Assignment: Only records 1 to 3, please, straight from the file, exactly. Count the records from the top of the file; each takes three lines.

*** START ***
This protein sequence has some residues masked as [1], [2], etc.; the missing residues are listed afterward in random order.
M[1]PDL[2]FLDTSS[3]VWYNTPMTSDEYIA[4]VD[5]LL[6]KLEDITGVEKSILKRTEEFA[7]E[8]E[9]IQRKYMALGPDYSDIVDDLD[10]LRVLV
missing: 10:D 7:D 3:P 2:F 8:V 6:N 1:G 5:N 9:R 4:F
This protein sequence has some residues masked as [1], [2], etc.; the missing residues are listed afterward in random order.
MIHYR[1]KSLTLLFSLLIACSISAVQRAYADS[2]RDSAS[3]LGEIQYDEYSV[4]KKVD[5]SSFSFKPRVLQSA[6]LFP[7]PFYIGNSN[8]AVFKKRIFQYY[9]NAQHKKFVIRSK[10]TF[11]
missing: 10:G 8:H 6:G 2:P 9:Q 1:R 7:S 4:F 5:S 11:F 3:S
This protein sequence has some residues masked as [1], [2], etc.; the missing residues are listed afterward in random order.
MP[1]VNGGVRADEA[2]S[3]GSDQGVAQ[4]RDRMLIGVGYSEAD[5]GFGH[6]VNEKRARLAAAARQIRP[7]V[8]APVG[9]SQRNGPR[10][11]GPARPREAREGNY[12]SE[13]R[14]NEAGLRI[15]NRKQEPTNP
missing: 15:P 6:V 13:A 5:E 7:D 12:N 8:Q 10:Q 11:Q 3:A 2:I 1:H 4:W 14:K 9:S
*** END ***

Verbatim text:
This protein sequence has some residues masked as [1], [2], etc.; the missing residues are listed afterward in random order.
M[1]PDL[2]FLDTSS[3]VWYNTPMTSDEYIA[4]VD[5]LL[6]KLEDITGVEKSILKRTEEFA[7]E[8]E[9]IQRKYMALGPDYSDIVDDLD[10]LRVLV
missing: 10:D 7:D 3:P 2:F 8:V 6:N 1:G 5:N 9:R 4:F
This protein sequence has some residues masked as [1], [2], etc.; the missing residues are listed afterward in random order.
MIHYR[1]KSLTLLFSLLIACSISAVQRAYADS[2]RDSAS[3]LGEIQYDEYSV[4]KKVD[5]SSFSFKPRVLQSA[6]LFP[7]PFYIGNSN[8]AVFKKRIFQYY[9]NAQHKKFVIRSK[10]TF[11]
missing: 10:G 8:H 6:G 2:P 9:Q 1:R 7:S 4:F 5:S 11:F 3:S
This protein sequence has some residues masked as [1], [2], etc.; the missing residues are listed afterward in random order.
MP[1]VNGGVRADEA[2]S[3]GSDQGVAQ[4]RDRMLIGVGYSEAD[5]GFGH[6]VNEKRARLAAAARQIRP[7]V[8]APVG[9]SQRNGPR[10][11]GPARPREAREGNY[12]SE[13]R[14]NEAGLRI[15]NRKQEPTNP
missing: 15:P 6:V 13:A 5:E 7:D 12:N 8:Q 10:Q 11:Q 3:A 2:I 1:H 4:W 14:K 9:S